Article of the week: God be in my head
15 January 2022
Major John Waters continues a series of reflections on classic prayers
ONE of the prayers I learnt at school is at least late medieval in origin and first written in France by an unknown author. It appeared in English in 1490 and was printed in a book of hours, which was a liturgy for those who wished for a monastic pattern of prayer. In 1558 it was included in a republished edition of the Sarum Primer, a collection of prayer and worship resources that was developed at Salisbury Cathedral and used throughout Britain up to the 16th-century Reformation. While essentially a prayer, it is also a song in that it has been set to music, most popularly by H Walford Davies and more recently by John Rutter.
In the Army songbook the Walford melody, ‘God Be in My Head’, is one of three suggestions, with ‘Esher’ and, one I especially like, ‘Invocation’.
God be in my head,
And in my understanding;
God be in my eyes,
And in my looking;
God be in my mouth,
And in my speaking;
God be in my heart,
And in my thinking;
God be at my end,
And at my departing.
The idea that all our being and expression may be subjected to our sense of the divine presence is thoroughly biblical and is well described in Jesus’ summary of the Old Testament commandments: ‘Hear, O Israel: the Lord our God, the Lord is one. Love the Lord your God with all your heart and with all your soul and with all your mind and with all your strength… Love your neighbour as yourself’ (Mark 12:29–31).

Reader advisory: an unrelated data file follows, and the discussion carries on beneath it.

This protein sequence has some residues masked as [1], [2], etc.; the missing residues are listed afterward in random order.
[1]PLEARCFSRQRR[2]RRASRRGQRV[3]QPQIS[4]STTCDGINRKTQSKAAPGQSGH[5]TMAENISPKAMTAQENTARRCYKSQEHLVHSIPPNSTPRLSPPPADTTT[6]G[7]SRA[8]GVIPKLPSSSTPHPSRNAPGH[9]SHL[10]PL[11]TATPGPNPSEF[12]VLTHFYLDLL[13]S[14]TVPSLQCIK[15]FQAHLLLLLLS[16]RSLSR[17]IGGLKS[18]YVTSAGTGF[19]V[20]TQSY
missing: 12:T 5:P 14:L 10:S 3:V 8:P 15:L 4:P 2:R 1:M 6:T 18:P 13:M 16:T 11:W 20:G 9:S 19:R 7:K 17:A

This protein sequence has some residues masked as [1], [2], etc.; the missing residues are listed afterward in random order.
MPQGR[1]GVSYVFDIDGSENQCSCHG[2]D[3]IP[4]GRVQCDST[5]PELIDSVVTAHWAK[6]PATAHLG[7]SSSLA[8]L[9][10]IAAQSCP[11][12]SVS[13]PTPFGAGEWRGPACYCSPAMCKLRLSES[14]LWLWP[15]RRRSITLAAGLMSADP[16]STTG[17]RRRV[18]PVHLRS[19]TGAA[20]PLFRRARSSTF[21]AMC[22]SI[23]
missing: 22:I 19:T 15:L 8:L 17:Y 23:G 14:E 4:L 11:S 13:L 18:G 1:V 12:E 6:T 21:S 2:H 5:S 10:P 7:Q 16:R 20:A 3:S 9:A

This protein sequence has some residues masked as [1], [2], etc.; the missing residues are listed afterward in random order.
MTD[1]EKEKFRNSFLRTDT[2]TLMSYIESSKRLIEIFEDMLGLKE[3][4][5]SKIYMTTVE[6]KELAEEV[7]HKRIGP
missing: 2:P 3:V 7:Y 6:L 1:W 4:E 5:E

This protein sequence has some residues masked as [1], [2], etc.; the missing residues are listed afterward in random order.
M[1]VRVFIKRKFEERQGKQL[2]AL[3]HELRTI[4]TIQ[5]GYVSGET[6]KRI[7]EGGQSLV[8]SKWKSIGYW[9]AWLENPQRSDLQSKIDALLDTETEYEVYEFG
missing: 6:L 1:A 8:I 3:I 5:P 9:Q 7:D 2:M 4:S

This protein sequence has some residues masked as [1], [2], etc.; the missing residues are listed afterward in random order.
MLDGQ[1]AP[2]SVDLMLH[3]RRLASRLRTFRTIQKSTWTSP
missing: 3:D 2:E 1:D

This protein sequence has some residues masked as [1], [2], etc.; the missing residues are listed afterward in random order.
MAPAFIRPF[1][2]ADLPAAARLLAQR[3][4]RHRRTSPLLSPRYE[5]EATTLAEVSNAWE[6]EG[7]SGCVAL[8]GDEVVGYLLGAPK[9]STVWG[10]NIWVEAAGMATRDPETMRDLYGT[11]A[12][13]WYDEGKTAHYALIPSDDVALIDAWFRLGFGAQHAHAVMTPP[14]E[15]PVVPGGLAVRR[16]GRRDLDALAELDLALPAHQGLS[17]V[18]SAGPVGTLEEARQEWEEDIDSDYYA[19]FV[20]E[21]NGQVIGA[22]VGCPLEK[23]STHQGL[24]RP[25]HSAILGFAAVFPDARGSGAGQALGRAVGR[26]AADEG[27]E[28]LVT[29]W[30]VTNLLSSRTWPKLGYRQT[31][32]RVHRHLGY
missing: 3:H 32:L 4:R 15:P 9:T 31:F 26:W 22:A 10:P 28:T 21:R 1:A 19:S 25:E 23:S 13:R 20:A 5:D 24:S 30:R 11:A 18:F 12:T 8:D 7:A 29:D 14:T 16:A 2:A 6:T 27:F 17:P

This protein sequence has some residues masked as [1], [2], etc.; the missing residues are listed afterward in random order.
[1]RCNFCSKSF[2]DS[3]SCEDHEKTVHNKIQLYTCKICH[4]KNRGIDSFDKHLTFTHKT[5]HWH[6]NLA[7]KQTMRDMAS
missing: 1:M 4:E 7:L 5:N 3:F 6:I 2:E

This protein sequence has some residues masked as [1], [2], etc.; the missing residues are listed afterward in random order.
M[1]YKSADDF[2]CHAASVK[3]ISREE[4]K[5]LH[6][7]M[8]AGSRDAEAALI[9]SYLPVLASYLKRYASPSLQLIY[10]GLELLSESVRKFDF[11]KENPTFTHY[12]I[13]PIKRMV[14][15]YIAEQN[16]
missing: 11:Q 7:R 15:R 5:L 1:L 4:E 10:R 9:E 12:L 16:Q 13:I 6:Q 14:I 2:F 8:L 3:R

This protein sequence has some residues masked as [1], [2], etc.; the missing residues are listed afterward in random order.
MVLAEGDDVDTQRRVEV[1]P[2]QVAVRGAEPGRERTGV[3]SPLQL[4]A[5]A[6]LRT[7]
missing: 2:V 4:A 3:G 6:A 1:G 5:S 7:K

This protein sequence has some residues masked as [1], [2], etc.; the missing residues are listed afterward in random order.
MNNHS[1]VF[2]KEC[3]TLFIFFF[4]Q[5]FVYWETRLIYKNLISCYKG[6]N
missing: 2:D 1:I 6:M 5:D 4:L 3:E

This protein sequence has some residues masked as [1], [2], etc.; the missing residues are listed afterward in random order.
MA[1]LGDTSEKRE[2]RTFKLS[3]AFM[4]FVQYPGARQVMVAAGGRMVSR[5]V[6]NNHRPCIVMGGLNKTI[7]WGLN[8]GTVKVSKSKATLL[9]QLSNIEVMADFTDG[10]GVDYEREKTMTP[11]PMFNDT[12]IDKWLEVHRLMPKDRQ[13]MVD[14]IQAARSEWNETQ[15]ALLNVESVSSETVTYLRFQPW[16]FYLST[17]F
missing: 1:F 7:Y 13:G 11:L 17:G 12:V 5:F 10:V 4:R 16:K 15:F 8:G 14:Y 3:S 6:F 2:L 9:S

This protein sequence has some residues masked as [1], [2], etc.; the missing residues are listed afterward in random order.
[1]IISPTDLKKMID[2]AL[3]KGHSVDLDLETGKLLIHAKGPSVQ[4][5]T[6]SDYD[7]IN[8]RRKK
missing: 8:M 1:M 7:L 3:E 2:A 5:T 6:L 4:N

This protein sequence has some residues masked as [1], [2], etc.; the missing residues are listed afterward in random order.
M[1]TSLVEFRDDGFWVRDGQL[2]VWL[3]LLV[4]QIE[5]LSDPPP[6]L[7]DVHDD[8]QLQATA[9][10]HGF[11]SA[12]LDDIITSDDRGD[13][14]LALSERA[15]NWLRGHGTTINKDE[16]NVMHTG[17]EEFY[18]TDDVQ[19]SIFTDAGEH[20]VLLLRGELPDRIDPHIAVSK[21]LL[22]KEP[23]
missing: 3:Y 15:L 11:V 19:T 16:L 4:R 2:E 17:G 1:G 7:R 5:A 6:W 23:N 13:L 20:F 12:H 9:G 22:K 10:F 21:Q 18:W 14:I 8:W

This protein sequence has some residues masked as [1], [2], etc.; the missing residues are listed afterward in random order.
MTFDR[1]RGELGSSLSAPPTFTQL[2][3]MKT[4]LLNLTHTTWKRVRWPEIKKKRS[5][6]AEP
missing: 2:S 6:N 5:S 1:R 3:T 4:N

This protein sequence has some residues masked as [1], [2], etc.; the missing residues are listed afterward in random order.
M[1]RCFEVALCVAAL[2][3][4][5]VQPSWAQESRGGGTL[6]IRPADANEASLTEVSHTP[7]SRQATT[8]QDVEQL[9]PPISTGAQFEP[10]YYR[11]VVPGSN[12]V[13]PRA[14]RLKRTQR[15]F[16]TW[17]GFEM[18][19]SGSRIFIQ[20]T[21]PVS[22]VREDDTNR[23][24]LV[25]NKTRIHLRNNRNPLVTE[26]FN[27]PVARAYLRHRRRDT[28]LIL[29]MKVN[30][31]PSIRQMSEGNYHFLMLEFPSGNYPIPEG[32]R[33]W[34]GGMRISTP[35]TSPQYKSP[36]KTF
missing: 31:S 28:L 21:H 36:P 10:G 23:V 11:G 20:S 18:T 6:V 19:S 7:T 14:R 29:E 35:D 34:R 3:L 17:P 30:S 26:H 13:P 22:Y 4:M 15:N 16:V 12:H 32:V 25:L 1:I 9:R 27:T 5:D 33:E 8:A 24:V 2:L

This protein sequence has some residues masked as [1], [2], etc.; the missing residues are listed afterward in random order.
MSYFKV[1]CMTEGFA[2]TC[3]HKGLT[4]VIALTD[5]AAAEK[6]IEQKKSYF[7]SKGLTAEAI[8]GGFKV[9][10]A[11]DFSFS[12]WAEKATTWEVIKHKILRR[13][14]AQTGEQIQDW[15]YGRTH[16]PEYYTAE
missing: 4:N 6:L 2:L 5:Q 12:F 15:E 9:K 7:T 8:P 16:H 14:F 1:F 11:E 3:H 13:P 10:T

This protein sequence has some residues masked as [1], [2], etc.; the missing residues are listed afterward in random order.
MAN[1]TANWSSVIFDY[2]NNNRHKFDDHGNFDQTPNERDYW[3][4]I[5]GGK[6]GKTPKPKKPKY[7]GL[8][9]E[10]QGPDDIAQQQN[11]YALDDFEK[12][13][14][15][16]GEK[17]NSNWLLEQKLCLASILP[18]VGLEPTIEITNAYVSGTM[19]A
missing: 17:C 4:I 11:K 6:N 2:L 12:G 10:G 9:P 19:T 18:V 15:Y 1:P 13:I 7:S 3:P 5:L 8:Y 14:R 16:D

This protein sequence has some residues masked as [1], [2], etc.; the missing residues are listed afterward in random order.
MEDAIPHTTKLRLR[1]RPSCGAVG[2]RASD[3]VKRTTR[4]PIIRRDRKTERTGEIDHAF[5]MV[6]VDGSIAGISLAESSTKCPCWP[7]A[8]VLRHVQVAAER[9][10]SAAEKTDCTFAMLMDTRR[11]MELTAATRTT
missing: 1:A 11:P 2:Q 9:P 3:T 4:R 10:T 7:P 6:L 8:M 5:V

Another Scripture passage suggested by the prayer follows a discussion between Jesus and some Pharisees and teachers who question him on the disciples’ neglect of ritual cleansing. Jesus replies to their criticism: ‘What goes into someone’s mouth does not defile them, but what comes out of their mouth, that is what defiles them… For out of the heart come evil thoughts... These are what defile a person’ (Matthew 15:11–20).
The prayer is, line by line, very challenging. Our outward behaviour, which impacts on our neighbour, is the product of an inward disposition. Paul talks of having ‘the same mindset as Christ Jesus’ (Philippians 2:5) and Jesus describes this experience as his abiding or remaining in us and we in him (see John 15:4–7). If that is so, then God will also be in those outward expressions – our thinking, focused on God, will be reflected in our understanding and consequently in our looking and our speaking.
O, that it will be so!
MAJOR WATERS LIVES IN RETIREMENT IN BIDDULPH MOOR